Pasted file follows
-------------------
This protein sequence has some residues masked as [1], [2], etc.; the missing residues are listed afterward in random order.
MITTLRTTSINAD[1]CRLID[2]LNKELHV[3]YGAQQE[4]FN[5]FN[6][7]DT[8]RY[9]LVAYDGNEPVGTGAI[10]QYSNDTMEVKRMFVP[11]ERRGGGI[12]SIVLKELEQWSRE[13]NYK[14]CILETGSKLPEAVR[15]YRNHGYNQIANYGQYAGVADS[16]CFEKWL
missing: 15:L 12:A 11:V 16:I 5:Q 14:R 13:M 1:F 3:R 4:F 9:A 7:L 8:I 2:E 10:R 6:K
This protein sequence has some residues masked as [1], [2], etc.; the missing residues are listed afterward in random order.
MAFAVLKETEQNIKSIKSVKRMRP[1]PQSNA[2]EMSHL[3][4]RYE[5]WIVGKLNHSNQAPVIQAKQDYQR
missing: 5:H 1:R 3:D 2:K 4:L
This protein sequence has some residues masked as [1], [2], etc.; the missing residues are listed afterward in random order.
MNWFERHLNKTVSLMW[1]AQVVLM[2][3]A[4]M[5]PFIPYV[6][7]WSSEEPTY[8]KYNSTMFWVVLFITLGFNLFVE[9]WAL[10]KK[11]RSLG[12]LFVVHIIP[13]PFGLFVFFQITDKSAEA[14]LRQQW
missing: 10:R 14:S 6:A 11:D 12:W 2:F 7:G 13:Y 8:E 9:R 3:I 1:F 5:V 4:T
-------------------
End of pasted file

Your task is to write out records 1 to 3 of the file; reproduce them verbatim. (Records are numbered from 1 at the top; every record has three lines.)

This protein sequence has some residues masked as [1], [2], etc.; the missing residues are listed afterward in random order.
MITTLRTTSINAD[1]CRLID[2]LNKELHV[3]YGAQQE[4]FN[5]FN[6][7]DT[8]RY[9]LVAYDGNEPVGTGAI[10]QYSNDTMEVKRMFVP[11]ERRGGGI[12]SIVLKELEQWSRE[13]NYK[14]CILETGSKLPEAVR[15]YRNHGYNQIANYGQYAGVADS[16]CFEKWL
missing: 15:L 12:A 11:V 16:I 5:Q 14:R 13:M 1:F 3:R 4:F 9:A 7:L 8:I 2:E 10:R 6:K
This protein sequence has some residues masked as [1], [2], etc.; the missing residues are listed afterward in random order.
MAFAVLKETEQNIKSIKSVKRMRP[1]PQSNA[2]EMSHL[3][4]RYE[5]WIVGKLNHSNQAPVIQAKQDYQR
missing: 5:H 1:R 3:D 2:K 4:L
This protein sequence has some residues masked as [1], [2], etc.; the missing residues are listed afterward in random order.
MNWFERHLNKTVSLMW[1]AQVVLM[2][3]A[4]M[5]PFIPYV[6][7]WSSEEPTY[8]KYNSTMFWVVLFITLGFNLFVE[9]WAL[10]KK[11]RSLG[12]LFVVHIIP[13]PFGLFVFFQITDKSAEA[14]LRQQW
missing: 10:R 14:S 6:A 11:D 12:W 2:F 7:G 13:Y 8:E 9:R 3:I 1:F 5:V 4:T